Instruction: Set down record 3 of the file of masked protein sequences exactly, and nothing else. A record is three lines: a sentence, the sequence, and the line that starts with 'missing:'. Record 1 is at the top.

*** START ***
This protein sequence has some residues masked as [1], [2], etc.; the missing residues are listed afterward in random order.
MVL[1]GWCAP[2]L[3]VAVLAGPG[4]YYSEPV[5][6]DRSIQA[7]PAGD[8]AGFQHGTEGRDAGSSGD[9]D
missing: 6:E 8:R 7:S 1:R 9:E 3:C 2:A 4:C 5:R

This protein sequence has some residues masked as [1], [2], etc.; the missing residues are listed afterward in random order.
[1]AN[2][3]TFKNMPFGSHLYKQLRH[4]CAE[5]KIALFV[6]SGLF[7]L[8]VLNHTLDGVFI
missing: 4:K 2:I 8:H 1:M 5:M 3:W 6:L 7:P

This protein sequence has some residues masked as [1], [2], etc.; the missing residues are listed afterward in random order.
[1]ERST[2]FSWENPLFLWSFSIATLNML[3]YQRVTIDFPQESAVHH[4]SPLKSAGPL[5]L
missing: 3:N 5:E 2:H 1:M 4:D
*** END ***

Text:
This protein sequence has some residues masked as [1], [2], etc.; the missing residues are listed afterward in random order.
[1]ERST[2]FSWENPLFLWSFSIATLNML[3]YQRVTIDFPQESAVHH[4]SPLKSAGPL[5]L
missing: 3:N 5:E 2:H 1:M 4:D